It is always a pleasant surprise when the odd mullein plant (Verbascum thapsus) turns up in my garden every now and then. The majority of my garden has the feel of a shady woodland so not your typical growing conditions for mullein . Fortunately my veggie patch has a good deal of sun and is well drained so I was happy to spot the unmistakable broad grey furry leaves of a baby mullein plant right at the front of my veg bed.
Rosette of leaves of mullein plant before flowering
I watched it grow over the next few weeks, the basal rosette of leaves getting larger and larger by the day almost. One day i noticed a few holes in the leaves and on closer inspection, a handful of black, yellow and white spotty/striped caterpillars. An internet search confirmed mullein moth caterpillar (Cucullia verbasci).
Should I pick them off and offer them to the chickens? Should I just leave them to it ? I hadn’t planted this mullein so it was a happy accident that it was in my garden in the first place. In the end I couldn’t bring myself to destroy them, I figured it wasn’t my place to play God on this one so I left them to it.
Usual single stemmed mullein flower stalk
Over the next few weeks, I watched with interest and some dismay as every single one of the big broad furry leaves were reduced to tattered strips and the centrally emerging flower stalk was annihilated. All eaten and covered in caterpillar shit. I assumed that was the end for the mullein plant but consoled myself with the thought that at least a new generation of mullein moths would be born into the world in the next few years.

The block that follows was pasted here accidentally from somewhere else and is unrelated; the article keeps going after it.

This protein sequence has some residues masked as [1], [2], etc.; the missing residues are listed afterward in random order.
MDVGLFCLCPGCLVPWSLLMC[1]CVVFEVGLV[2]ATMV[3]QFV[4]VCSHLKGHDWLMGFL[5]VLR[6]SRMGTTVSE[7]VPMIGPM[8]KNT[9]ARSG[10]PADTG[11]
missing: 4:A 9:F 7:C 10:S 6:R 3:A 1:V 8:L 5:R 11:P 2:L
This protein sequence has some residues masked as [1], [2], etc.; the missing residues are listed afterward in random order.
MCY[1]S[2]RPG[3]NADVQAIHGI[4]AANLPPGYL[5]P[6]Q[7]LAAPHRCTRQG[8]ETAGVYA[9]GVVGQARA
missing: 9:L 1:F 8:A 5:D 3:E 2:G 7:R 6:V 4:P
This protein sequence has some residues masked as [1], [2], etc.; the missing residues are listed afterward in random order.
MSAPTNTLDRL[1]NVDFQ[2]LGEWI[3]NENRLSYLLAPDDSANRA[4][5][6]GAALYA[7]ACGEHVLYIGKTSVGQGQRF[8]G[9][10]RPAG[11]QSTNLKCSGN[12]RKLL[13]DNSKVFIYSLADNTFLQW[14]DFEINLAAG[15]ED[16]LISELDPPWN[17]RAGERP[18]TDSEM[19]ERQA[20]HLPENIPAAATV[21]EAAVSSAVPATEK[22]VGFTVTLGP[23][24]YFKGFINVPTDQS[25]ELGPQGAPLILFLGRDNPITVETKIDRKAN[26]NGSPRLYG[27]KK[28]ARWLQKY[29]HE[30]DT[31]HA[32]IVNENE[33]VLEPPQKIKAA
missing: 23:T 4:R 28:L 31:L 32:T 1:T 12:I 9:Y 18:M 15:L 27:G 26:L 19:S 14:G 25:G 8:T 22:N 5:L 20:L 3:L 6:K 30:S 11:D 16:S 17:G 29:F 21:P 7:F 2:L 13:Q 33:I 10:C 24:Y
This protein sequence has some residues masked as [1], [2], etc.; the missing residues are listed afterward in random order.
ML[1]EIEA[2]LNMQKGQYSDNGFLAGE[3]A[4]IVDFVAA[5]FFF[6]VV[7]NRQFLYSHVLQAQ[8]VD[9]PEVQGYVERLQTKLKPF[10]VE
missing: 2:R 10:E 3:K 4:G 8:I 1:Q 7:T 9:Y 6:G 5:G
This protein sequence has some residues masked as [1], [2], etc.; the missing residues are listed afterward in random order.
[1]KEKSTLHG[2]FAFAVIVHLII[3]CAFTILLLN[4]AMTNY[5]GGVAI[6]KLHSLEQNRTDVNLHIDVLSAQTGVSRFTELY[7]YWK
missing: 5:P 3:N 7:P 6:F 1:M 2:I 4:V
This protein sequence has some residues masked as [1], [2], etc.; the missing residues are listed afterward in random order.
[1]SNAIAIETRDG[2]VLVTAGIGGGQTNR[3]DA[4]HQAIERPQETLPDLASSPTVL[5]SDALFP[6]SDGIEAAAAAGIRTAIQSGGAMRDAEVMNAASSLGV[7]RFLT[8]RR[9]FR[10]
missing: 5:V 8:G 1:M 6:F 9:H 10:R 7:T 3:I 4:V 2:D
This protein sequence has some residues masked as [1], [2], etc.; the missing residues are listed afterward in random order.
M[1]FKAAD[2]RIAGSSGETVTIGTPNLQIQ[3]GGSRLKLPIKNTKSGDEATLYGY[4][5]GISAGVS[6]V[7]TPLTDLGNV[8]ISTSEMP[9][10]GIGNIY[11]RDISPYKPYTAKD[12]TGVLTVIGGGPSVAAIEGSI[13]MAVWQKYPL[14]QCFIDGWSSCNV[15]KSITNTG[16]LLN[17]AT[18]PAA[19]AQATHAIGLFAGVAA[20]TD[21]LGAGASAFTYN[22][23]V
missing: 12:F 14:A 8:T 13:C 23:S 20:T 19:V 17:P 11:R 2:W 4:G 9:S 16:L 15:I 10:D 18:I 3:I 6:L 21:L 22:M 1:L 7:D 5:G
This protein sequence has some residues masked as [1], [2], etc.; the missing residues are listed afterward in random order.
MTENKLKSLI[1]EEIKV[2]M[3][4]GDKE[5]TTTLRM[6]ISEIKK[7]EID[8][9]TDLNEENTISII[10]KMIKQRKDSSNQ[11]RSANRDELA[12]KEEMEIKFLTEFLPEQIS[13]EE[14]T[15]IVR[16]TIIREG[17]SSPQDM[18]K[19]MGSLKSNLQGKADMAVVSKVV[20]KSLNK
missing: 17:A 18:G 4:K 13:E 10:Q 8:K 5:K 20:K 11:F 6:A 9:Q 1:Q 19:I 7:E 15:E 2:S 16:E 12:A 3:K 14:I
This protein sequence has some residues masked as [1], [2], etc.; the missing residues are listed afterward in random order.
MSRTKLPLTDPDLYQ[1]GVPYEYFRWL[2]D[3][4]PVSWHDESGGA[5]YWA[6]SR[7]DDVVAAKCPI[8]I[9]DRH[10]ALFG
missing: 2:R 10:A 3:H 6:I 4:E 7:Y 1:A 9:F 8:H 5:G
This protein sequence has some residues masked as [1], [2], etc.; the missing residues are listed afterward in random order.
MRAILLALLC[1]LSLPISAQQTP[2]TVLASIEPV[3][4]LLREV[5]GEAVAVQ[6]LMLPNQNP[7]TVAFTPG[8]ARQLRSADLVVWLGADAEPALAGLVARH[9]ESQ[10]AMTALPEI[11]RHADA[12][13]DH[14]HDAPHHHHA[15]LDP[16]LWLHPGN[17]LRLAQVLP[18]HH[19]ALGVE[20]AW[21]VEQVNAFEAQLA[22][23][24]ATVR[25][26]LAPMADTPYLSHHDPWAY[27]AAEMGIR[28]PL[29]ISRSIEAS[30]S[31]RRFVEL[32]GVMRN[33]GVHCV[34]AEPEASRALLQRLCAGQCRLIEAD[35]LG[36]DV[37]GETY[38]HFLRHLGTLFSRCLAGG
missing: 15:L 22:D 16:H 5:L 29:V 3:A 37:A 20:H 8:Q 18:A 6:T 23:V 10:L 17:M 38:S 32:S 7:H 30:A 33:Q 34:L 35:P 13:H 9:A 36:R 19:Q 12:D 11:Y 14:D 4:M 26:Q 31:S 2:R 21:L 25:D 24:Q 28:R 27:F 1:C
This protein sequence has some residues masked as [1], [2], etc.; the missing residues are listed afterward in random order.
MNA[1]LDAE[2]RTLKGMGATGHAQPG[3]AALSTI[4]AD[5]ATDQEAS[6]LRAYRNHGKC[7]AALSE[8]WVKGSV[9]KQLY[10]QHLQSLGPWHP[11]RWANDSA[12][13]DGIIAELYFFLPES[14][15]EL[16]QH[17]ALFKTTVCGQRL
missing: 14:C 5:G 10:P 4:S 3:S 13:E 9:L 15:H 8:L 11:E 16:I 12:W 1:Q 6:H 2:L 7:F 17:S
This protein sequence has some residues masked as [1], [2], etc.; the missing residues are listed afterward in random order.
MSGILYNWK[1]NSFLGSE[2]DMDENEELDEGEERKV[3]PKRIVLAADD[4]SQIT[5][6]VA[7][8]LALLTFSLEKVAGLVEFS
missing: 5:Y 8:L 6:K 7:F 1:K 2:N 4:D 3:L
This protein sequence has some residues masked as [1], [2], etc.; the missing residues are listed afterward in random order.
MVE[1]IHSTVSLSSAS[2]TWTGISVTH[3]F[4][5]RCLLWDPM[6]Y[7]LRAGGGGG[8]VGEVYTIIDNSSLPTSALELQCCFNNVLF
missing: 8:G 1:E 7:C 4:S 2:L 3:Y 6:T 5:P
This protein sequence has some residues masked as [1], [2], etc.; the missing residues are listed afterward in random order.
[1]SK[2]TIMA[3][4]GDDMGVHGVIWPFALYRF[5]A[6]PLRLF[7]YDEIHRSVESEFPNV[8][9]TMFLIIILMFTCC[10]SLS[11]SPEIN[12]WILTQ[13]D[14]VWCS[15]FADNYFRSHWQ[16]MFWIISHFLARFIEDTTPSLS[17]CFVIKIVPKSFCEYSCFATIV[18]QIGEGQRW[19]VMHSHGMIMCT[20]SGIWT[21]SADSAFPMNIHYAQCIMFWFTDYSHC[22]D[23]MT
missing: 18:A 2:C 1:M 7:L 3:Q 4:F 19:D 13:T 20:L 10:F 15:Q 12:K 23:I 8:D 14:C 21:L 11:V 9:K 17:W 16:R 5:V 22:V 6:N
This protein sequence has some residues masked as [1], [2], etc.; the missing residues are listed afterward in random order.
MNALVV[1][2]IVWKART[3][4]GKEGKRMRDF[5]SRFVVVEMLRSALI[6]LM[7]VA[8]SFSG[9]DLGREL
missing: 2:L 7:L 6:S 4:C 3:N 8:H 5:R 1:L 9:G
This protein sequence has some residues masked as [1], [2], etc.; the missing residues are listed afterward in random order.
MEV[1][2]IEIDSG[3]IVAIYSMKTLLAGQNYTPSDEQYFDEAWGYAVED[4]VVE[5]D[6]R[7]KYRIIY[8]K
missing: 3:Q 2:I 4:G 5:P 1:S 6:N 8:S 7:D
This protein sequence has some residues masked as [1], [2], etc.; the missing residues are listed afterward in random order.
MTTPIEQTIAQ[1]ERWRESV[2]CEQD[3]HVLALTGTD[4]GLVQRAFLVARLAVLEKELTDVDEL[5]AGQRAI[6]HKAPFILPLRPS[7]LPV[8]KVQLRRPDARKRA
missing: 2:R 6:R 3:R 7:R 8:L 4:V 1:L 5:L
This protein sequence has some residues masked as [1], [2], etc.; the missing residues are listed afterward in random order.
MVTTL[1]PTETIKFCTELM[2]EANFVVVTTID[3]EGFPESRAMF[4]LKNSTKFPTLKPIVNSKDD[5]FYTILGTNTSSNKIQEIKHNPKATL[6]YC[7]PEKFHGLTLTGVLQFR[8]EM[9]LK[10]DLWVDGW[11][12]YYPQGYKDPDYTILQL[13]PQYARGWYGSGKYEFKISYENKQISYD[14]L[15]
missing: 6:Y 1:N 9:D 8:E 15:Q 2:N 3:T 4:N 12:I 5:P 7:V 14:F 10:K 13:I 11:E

Then something really lovely started to happen. Gradually, new flower stalks began bursting out from all around the old eaten flower stalk. The growth culminated with a huge multi pronged candelabra of flower stalks around 5 feet tall, each stalk plastered with mullein flowers.
Multi-stalked flowering mullein after caterpillar feasting
Every couple of days I was able to harvest mullein flowers. Each time I picked a batch, I could see masses of new flower buds behind them just waiting for their chance to bloom. Mullein is such a generous plant anyway, giving medicinal gifts in the form of flowers, leaves and even roots. And of course, masses of seeds for re-planting.
One of many mullein flower harvests
Altogether, I have harvested around 25g of flowers from one plant, all thanks to the ‘pest’ called the mullein moth. Over the next few years the caterpillars will emerge from their below ground slumber as mullein moths. I look forward to their future caterpillar offspring and this time will welcome them with open arms!
Mullein flowers all dried out and ready for use
Find out more about the medicinal uses of mullein flowers (and leaves and root) here.